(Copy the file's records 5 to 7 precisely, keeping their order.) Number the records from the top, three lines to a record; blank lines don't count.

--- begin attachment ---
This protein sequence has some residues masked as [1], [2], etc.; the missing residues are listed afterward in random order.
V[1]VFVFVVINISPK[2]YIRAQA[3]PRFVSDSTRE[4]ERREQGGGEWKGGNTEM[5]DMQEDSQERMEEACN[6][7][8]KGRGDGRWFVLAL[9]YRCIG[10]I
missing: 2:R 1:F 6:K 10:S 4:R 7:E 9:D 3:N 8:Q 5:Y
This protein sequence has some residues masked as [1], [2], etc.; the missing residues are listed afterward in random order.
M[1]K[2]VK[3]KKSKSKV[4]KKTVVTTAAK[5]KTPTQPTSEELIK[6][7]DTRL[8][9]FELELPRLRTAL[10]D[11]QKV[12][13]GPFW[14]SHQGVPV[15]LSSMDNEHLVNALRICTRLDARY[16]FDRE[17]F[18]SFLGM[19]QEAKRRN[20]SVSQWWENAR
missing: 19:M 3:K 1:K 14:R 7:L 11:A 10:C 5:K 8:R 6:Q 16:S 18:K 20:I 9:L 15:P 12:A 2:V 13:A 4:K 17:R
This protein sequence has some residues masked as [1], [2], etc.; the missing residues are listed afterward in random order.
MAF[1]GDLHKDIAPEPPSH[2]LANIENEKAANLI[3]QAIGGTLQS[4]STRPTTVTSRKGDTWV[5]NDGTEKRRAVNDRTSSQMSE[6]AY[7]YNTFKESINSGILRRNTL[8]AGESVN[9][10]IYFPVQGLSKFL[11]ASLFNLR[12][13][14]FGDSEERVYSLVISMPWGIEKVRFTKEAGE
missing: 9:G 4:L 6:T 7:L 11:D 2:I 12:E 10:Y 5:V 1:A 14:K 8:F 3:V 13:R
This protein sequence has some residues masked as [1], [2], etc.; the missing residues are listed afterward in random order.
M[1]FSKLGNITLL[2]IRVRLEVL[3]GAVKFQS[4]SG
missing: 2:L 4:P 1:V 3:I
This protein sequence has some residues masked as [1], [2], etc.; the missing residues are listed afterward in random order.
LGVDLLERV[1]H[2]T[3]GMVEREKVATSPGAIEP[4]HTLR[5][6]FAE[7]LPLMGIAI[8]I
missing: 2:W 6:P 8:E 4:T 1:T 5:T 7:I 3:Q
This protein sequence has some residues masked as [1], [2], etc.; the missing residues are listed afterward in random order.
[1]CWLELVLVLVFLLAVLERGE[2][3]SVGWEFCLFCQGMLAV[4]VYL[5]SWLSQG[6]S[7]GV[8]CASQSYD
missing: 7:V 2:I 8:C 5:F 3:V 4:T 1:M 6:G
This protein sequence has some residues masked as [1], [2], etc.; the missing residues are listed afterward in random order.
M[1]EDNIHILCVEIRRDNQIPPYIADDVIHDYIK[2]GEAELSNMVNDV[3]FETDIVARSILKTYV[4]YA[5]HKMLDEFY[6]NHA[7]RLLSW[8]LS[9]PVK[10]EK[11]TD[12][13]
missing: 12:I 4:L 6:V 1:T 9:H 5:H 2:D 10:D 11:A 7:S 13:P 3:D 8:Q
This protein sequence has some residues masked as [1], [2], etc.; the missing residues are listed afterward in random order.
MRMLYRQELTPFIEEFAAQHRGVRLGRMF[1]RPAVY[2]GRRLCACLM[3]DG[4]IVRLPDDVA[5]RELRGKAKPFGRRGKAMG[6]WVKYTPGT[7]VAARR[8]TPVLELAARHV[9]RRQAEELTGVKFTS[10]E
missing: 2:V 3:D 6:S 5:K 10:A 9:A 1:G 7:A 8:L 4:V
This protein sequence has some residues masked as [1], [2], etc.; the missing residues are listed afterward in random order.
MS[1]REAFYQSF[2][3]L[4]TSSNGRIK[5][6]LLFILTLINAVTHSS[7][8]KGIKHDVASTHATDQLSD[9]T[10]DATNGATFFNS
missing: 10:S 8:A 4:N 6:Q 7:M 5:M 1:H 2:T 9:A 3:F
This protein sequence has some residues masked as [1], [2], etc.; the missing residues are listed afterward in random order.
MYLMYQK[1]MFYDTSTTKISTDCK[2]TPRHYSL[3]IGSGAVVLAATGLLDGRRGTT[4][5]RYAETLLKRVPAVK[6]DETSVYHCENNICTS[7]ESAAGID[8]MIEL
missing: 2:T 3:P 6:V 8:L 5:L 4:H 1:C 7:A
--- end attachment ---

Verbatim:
This protein sequence has some residues masked as [1], [2], etc.; the missing residues are listed afterward in random order.
LGVDLLERV[1]H[2]T[3]GMVEREKVATSPGAIEP[4]HTLR[5][6]FAE[7]LPLMGIAI[8]I
missing: 2:W 6:P 8:E 4:T 1:T 5:T 7:I 3:Q
This protein sequence has some residues masked as [1], [2], etc.; the missing residues are listed afterward in random order.
[1]CWLELVLVLVFLLAVLERGE[2][3]SVGWEFCLFCQGMLAV[4]VYL[5]SWLSQG[6]S[7]GV[8]CASQSYD
missing: 7:V 2:I 8:C 5:F 3:V 4:T 1:M 6:G
This protein sequence has some residues masked as [1], [2], etc.; the missing residues are listed afterward in random order.
M[1]EDNIHILCVEIRRDNQIPPYIADDVIHDYIK[2]GEAELSNMVNDV[3]FETDIVARSILKTYV[4]YA[5]HKMLDEFY[6]NHA[7]RLLSW[8]LS[9]PVK[10]EK[11]TD[12][13]
missing: 12:I 4:L 6:V 1:T 9:H 5:H 2:D 10:D 11:A 7:S 13:P 3:D 8:Q